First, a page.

I don’t see Damien Williams having a significant role on offense unless something happens to David Montgomery or Tarik Cohen. He should be able to pick up the offense relatively quickly, and the coaches won’t be forcing him onto the field as it seemed they did with Cordarrelle Patterson from time to time. The best thing is Montgomery played pretty well last season and got to display his receiving ability, especially after Cohen was sidelined with a torn ACL. If the Bears are going to be better, they need the 2018 Cohen that was electric and found ways to get loose in the open field and not the 2019 one that was consistently bottled up.
Notable newcomers: Dazz Newsome
Key departures: None
Allen Robinson is preparing to play on the franchise tag with his long-term contract desires still unmet. Will that unfortunate reality increase his motivation in 2021? Will it add tension and frustration to his existence at Halas Hall? A little of both? Robinson remains the linchpin of the receiving corps and the most valuable player on this offense. But he needs more help from the receiving group around him, and the Bears didn’t acquire much in the offseason. It’s a stretch to expect sixth-round pick Dazz Newsome will produce a breakthrough similar to what Darnell Mooney experienced as a rookie in 2020. But Newsome eventually might give the Bears another option in the slot. Offseason efforts to trade Anthony Miller have failed to this point. Riley Ridley has caught only 10 passes in two seasons. The Bears will need good health in 2021 to keep their unreliable depth from being tested and exposed.
Dazz Newsome is an intriguing pick for a sixth-rounder, but it’s too soon to tell if he can make an impact as a slot receiver this year. Otherwise, the Bears are largely the same in the wide receivers room, which is both good and bad. The good, of course, is that Allen Robinson is back, even if it’s under the franchise tag. It will be interesting to watch how he handles the upcoming organized team activities now that the Bears drafted Justin Fields. The NFLPA has pushed for all-virtual OTAs, and Robinson didn’t commit last week to attending. But on-field time will be crucial as the Bears get Andy Dalton and Fields up to speed. The Bears also have reason to be excited about the second season for Darnell Mooney, who had 61 catches for 631 yards and four touchdowns in 2020. But they want more from Anthony Miller, who could be at a career crossroads in his fourth season, while Javon Wims and Riley Ridley haven’t contributed much.
There’s a chance the Bears can take a big step forward if Darnell Mooney can make a big jump from his rookie season to Year 2. But in terms of roster moves, there hasn’t been a lot of turnover and it’s not surprising the team has yet to find a taker for Anthony Miller. The Bears noted Dazz Newsome can be effective in the slot, and that position is there for the taking. This might be an area where the team keeps an eye out for a veteran who gets cut loose by another team. The long-term plan will be interesting. If Mooney takes off, that would be a favorable development. The Bears don’t figure to tag Allen Robinson for a second straight year. In the big picture, if the team was going to get a quarterback and address the offensive line in the draft, something was going to have to wait and receiver was one of those positions.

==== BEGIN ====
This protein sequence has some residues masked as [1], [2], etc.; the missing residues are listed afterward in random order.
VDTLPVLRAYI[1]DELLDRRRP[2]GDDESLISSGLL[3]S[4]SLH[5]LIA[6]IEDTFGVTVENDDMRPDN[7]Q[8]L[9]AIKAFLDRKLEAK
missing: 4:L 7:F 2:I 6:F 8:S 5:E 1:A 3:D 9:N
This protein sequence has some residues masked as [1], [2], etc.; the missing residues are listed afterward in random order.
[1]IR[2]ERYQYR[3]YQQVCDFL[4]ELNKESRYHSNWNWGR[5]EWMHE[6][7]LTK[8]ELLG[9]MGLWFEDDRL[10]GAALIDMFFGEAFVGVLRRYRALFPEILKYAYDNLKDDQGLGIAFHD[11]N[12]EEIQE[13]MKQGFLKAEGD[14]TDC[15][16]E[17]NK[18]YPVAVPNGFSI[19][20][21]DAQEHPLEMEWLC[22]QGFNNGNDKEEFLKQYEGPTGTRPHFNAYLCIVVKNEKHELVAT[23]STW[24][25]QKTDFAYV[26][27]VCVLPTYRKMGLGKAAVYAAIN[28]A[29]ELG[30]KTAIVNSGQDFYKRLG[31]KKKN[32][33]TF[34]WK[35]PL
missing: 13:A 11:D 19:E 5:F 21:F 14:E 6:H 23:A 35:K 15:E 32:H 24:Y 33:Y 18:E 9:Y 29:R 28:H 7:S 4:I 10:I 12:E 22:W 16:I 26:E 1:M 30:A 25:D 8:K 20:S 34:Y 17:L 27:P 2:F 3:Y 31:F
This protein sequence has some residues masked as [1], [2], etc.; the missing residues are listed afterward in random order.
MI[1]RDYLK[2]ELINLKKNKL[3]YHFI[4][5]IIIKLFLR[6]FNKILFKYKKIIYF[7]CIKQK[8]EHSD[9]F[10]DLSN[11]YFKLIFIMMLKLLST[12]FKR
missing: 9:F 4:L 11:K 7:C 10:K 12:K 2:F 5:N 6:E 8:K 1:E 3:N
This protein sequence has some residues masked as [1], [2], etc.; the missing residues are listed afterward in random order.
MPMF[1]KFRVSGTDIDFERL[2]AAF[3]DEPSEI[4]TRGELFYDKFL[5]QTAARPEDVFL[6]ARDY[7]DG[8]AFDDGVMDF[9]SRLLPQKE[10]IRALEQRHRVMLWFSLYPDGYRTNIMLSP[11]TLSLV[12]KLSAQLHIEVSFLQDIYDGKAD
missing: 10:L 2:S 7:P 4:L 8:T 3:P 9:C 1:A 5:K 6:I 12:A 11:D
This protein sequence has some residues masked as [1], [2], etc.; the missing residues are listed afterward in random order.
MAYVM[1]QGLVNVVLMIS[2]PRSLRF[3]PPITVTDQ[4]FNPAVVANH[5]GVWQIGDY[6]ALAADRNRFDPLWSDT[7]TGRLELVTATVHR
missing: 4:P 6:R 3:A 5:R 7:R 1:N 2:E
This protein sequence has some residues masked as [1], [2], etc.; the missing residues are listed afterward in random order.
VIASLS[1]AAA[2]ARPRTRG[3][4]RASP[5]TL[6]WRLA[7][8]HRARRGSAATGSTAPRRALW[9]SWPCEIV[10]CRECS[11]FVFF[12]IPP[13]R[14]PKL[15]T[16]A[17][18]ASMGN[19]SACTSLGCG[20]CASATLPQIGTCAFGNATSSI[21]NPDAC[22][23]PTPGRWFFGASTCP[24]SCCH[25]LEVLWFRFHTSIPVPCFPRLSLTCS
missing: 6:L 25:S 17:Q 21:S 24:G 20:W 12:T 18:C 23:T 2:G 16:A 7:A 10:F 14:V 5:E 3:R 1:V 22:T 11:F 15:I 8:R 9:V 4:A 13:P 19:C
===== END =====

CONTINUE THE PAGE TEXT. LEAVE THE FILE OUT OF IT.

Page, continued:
Notable newcomers: None
Key departures: Demetrius Harris
The Bears are banking on a developmental breakthrough in Year 2 from Cole Kmet, last year’s top draft pick who impressed the coaching staff with his intelligence and versatility. Still, it remains a mystery why Kmet wasn’t afforded more opportunities to show off his talents on game days, finishing his rookie season with only 28 catches, 243 yards and two touchdowns. Coach Matt Nagy should be thinking double that for Kmet in 2021, adding another dangerous dimension to an evolving offense. Many wondered whether Jimmy Graham would be released to free up salary-cap space. But the Bears believe in the 34-year-old Graham’s tone-setting leadership and appreciated his red-zone prowess in 2020 as Graham led the team with eight receiving touchdowns.
The hope for improvement here is that Cole Kmet will continue to make strides in his second season after he had 20 catches for 149 yards and a touchdown in the final five games of the regular season. Jimmy Graham, who will be 35 in November, is expensive for a player who is past his prime, but he served two key roles for the Bears in 2020: as an end-zone threat, with eight touchdowns, and as a mentor for Kmet. Demetrius Harris’ playing time greatly decreased toward the end of the season as Kmet’s increased, so his departure will affect only the depth in the tight ends room and special teams.
Same. Not a lot to see here. The Bears probably will be on the lookout for a reserve tight end who can help out on special teams because that’s where Demetrius Harris made his biggest impact. Before him, Ben Braunecker was good on special teams for a few seasons. They need a third tight end.
Notable newcomers: Teven Jenkins and Larry Borom
Key departures: Bobby Massie
Dan Wiederer: BETTER
Many draft analysts pegged Jenkins as a potential target for the Bears if they stayed at No. 20 in the first round. When he was still available in the late 30s in Round 2, the Bears pounced, trading up 13 spots and landing a nasty and driven rookie who could become a long-term starter on either side of the line. That was a nice twist. While the line was in disarray for a long stretch in the middle of last season, the Bears found encouraging steadiness over the final month and a half. Sam Mustipher’s ascent as a reliable center was a big deal. That allowed Cody Whitehair to return to his comfort zone at guard. James Daniels’ growth was impressive before he suffered a season-ending pectoral injury. The Bears still can’t claim to have a top-tier line, but they now have a commendable level of talent and depth. Veteran left tackle Charles Leno’s future is in doubt, and the Bears must seek long-term answers at both tackle positions.
The Bears had enough conviction that Oklahoma State’s Teven Jenkins can be a long-term starter at tackle that they moved up from No. 52 to No. 39 to grab him Friday night. General manager Ryan Pace wouldn’t say whether Jenkins fits in the Bears’ current vision at right tackle to fill the void left by Bobby Massie’s departure or at left tackle, where Charles Leno has started the last six seasons. But clearly they believe in Jenkins’ potential. James Daniels’ return from a season-ending pectoral injury, likely at right guard, provides reason for optimism, as does the stability Sam Mustipher brought at center in the final stretch of 2020. With left guard Cody Whitehair and guard/tackle Germain Ifedi back, as well as the addition of veteran Elijah Wilkinson and rookie Larry Borom for depth, the Bears are hoping they have fewer issues than they did with the line in 2020.
It will be interesting to see what happens with second-round pick Teven Jenkins, who figures to get on the field quickly and likely start Week 1. The Bears have conviction he can play both tackle positions, but he was primarily a right tackle at Oklahoma State, so throwing him in on the blind side right away would come with some risk. This group got better during the second half of last season, and with James Daniels returning from a torn pectoral muscle, likely at right guard, there should be some growth.